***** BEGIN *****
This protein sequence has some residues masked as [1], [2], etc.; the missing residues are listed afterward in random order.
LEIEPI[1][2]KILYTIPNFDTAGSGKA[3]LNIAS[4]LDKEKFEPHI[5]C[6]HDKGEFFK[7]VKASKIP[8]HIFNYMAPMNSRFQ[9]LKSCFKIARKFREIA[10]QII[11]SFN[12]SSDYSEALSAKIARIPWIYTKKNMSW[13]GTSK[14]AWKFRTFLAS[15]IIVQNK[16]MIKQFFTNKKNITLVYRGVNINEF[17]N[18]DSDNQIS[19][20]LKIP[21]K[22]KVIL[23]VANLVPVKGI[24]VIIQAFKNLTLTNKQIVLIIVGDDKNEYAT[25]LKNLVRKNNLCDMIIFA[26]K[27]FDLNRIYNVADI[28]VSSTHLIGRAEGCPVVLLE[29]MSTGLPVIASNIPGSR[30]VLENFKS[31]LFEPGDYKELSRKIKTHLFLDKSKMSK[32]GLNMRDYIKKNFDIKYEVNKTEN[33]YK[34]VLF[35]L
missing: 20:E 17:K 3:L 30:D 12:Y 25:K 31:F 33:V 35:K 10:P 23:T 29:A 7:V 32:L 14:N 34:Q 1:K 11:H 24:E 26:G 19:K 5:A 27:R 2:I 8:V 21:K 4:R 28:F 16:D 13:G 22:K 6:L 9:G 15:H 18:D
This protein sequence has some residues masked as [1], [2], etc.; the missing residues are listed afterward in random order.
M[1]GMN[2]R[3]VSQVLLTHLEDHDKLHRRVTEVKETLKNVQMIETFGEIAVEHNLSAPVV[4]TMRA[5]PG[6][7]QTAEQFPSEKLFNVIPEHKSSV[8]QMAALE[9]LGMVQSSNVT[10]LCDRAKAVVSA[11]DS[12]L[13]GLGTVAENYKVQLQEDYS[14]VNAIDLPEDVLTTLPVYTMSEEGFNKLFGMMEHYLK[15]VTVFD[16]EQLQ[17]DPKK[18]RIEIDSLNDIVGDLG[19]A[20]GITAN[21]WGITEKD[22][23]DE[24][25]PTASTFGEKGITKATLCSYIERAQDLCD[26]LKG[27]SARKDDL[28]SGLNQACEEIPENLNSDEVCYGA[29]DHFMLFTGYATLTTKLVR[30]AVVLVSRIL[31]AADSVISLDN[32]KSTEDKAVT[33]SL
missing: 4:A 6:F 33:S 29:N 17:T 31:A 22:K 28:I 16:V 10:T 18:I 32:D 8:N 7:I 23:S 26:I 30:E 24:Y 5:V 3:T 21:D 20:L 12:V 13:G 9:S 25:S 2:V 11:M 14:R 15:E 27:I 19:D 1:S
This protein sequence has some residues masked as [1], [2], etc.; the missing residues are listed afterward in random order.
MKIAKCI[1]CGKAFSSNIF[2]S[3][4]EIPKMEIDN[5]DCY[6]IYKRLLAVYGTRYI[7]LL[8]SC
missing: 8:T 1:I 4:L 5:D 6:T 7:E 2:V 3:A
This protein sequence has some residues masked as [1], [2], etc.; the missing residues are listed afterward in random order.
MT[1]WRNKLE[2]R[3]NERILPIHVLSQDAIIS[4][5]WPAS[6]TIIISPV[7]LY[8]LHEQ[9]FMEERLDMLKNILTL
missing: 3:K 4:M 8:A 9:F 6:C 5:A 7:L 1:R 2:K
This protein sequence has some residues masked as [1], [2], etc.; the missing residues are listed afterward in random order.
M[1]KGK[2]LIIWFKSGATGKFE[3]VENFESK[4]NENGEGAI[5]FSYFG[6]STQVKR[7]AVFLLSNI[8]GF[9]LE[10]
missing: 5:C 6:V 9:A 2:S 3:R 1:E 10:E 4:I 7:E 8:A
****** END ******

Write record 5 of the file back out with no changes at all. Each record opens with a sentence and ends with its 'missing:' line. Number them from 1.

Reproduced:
This protein sequence has some residues masked as [1], [2], etc.; the missing residues are listed afterward in random order.
M[1]KGK[2]LIIWFKSGATGKFE[3]VENFESK[4]NENGEGAI[5]FSYFG[6]STQVKR[7]AVFLLSNI[8]GF[9]LE[10]
missing: 5:C 6:V 9:A 2:S 3:R 1:E 10:E 4:I 7:E 8:A